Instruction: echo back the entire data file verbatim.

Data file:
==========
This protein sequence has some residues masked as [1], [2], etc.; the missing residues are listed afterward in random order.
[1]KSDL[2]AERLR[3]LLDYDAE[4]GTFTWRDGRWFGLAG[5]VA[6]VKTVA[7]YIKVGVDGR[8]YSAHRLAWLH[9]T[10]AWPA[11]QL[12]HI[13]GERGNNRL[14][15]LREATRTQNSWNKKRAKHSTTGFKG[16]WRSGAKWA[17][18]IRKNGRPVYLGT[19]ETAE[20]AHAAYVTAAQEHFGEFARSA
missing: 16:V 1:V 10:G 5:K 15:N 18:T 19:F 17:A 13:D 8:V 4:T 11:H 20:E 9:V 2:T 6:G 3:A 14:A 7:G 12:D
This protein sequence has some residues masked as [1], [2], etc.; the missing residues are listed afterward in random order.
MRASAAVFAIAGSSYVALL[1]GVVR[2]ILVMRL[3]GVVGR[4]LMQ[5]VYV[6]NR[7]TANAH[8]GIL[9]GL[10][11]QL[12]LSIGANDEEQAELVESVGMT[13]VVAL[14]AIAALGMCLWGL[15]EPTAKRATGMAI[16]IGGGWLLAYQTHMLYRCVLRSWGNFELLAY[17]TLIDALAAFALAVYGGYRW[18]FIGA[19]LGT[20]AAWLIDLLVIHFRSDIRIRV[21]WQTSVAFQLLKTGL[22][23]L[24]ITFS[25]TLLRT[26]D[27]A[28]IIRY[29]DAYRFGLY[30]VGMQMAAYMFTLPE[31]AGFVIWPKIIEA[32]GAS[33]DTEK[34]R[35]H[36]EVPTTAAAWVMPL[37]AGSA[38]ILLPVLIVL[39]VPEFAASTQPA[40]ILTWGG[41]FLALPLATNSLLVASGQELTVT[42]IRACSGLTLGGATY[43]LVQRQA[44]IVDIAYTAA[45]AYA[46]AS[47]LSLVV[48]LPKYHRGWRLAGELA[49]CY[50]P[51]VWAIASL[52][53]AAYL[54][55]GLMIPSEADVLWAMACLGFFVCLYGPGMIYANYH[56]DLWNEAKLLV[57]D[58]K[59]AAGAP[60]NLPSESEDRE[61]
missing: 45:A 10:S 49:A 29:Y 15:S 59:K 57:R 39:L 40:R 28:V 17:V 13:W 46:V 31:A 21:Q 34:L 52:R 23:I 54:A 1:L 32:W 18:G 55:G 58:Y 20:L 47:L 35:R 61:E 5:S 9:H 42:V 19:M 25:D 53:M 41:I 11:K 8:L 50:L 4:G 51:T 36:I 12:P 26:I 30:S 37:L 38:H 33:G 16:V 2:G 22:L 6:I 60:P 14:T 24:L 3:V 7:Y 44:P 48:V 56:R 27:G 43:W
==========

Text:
This protein sequence has some residues masked as [1], [2], etc.; the missing residues are listed afterward in random order.
[1]KSDL[2]AERLR[3]LLDYDAE[4]GTFTWRDGRWFGLAG[5]VA[6]VKTVA[7]YIKVGVDGR[8]YSAHRLAWLH[9]T[10]AWPA[11]QL[12]HI[13]GERGNNRL[14][15]LREATRTQNSWNKKRAKHSTTGFKG[16]WRSGAKWA[17][18]IRKNGRPVYLGT[19]ETAE[20]AHAAYVTAAQEHFGEFARSA
missing: 16:V 1:V 10:G 5:K 15:N 18:T 19:F 17:A 13:D 8:V 4:T 11:H 20:E 9:V 2:T 6:G 3:A 14:A 7:G 12:D
This protein sequence has some residues masked as [1], [2], etc.; the missing residues are listed afterward in random order.
MRASAAVFAIAGSSYVALL[1]GVVR[2]ILVMRL[3]GVVGR[4]LMQ[5]VYV[6]NR[7]TANAH[8]GIL[9]GL[10][11]QL[12]LSIGANDEEQAELVESVGMT[13]VVAL[14]AIAALGMCLWGL[15]EPTAKRATGMAI[16]IGGGWLLAYQTHMLYRCVLRSWGNFELLAY[17]TLIDALAAFALAVYGGYRW[18]FIGA[19]LGT[20]AAWLIDLLVIHFRSDIRIRV[21]WQTSVAFQLLKTGL[22][23]L[24]ITFS[25]TLLRT[26]D[27]A[28]IIRY[29]DAYRFGLY[30]VGMQMAAYMFTLPE[31]AGFVIWPKIIEA[32]GAS[33]DTEK[34]R[35]H[36]EVPTTAAAWVMPL[37]AGSA[38]ILLPVLIVL[39]VPEFAASTQPA[40]ILTWGG[41]FLALPLATNSLLVASGQELTVT[42]IRACSGLTLGGATY[43]LVQRQA[44]IVDIAYTAA[45]AYA[46]AS[47]LSLVV[48]LPKYHRGWRLAGELA[49]CY[50]P[51]VWAIASL[52][53]AAYL[54][55]GLMIPSEADVLWAMACLGFFVCLYGPGMIYANYH[56]DLWNEAKLLV[57]D[58]K[59]AAGAP[60]NLPSESEDRE[61]
missing: 45:A 10:S 49:A 29:Y 15:S 59:K 57:R 39:L 40:R 28:V 17:V 13:W 46:V 31:A 21:Q 34:L 52:R 23:I 54:A 1:L 32:W 18:G 55:G 58:Y 20:L 47:L 35:R 61:E 5:S 9:H 42:V 19:M 25:D 53:M 41:I 11:K 8:L 50:L 4:G 51:T 36:I 12:P 26:I 30:S 37:L 38:H 33:G 16:V 2:G 22:L 6:I 60:P 14:T 24:L 3:V 7:Y 44:P 48:V 56:R 27:G 43:W